John Hutton has urged unions to put confrontation and conflict behind them and work with the government to boost economic growth and protect vulnerable workers.
Addressing delegates at the TUC Congress in Brighton the business secretary praised the modernisation of the union movement, hours after leaders warned of a repeat of 1978's 'Winter of Discontent'.
The unions are threatening to take coordinated action over public sector pay. TUC general secretary Brendan Barber warned the government could pay a "heavy price" if it does not address public sector workers' concerns.
In a speech to Congress, Mr Hutton said economic growth required an open and outward looking approach prepared to embrace change.
He continued: "And to deal with change successfully, we need to build partnerships between business, government and unions. To put confrontation and conflict behind us.
"I see this clearly in my own constituency, where workplace relations in the shipyards have changed beyond all recognition in the past ten years - helping to sustain jobs and skills in an industry many people felt had no long term future."
Mr Hutton promised a "constructive partnership" between the Labour government and unions would deliver the changes needed by workers.
As evidence, he highlighted improvements to the minimum wage and increased holiday entitlement.
He said: "I believe we have established a partnership - based on fundamental shared values - between government and trade unions that has delivered advances for working people unparalleled in modern times."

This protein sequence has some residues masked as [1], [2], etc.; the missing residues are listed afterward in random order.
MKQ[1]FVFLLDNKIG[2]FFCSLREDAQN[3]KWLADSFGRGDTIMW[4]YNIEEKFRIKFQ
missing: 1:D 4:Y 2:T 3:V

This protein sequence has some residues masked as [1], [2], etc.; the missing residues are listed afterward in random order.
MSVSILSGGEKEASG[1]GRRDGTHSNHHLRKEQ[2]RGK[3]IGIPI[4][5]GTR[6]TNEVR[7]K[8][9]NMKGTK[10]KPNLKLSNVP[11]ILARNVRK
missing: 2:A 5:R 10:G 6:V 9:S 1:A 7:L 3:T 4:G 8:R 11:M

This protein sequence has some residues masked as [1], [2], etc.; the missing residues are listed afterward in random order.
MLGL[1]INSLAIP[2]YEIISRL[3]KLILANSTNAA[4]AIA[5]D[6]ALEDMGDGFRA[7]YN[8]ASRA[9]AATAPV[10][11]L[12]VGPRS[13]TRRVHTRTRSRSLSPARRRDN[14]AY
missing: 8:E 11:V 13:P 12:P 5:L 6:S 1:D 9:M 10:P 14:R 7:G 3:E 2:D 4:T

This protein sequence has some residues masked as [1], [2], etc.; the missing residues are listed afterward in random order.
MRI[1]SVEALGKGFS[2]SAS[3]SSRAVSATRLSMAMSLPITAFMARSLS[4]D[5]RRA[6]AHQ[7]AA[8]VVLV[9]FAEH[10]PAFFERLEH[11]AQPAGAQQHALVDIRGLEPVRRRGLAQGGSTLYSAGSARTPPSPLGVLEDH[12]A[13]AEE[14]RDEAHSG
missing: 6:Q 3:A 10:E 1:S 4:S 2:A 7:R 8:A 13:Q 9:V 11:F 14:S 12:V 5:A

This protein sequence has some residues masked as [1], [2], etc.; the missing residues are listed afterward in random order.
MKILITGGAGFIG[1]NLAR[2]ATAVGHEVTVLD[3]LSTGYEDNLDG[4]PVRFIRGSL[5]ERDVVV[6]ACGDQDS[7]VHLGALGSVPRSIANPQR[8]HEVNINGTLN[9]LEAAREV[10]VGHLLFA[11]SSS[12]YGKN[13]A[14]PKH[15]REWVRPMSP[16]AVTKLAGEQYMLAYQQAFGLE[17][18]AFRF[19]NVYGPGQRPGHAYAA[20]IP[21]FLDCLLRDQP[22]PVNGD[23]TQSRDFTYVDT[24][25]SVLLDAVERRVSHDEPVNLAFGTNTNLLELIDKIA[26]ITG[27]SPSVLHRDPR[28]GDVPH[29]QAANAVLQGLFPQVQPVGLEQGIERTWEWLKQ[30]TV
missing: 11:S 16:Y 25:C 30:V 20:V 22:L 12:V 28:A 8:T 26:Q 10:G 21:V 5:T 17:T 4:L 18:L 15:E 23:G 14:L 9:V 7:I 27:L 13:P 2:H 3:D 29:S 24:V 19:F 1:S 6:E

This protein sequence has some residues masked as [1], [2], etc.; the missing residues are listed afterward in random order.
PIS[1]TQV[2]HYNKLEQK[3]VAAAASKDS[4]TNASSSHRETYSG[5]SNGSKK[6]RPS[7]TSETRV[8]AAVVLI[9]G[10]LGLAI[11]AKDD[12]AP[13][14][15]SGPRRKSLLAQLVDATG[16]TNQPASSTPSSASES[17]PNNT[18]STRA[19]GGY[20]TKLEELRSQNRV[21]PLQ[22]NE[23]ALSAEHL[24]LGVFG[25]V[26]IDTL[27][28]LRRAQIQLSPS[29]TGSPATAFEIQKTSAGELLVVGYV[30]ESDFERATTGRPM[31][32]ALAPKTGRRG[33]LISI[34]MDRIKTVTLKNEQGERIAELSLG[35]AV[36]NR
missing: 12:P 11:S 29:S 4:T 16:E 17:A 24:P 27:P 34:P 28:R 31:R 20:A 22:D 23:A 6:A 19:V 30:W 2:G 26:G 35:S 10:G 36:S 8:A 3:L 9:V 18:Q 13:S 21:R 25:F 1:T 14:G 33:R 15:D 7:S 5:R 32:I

Mr Hutton echoed Gordon Brown in saying the country no longer needed to offer a trade off between economic success and social justice.
This line was attached by Mark Serwotka, general secretary of the PCS, who said rising poverty was in part fuelled by the strict pay deals imposed on low paid public sector workers.
Mr Serwotka led calls for coordinated strike action by unions in protest at public sector pay deals.
He was supported by Steve Cox of the Prison Officers Association, which last month held its first-walk out in its 68-year history.
Mr Cox told the Brighton conference: "None of us wants a repeat of the winter of 1978 but if the government ignores the workers and shuts the door in our face we will have no alternative and we will all be on the streets.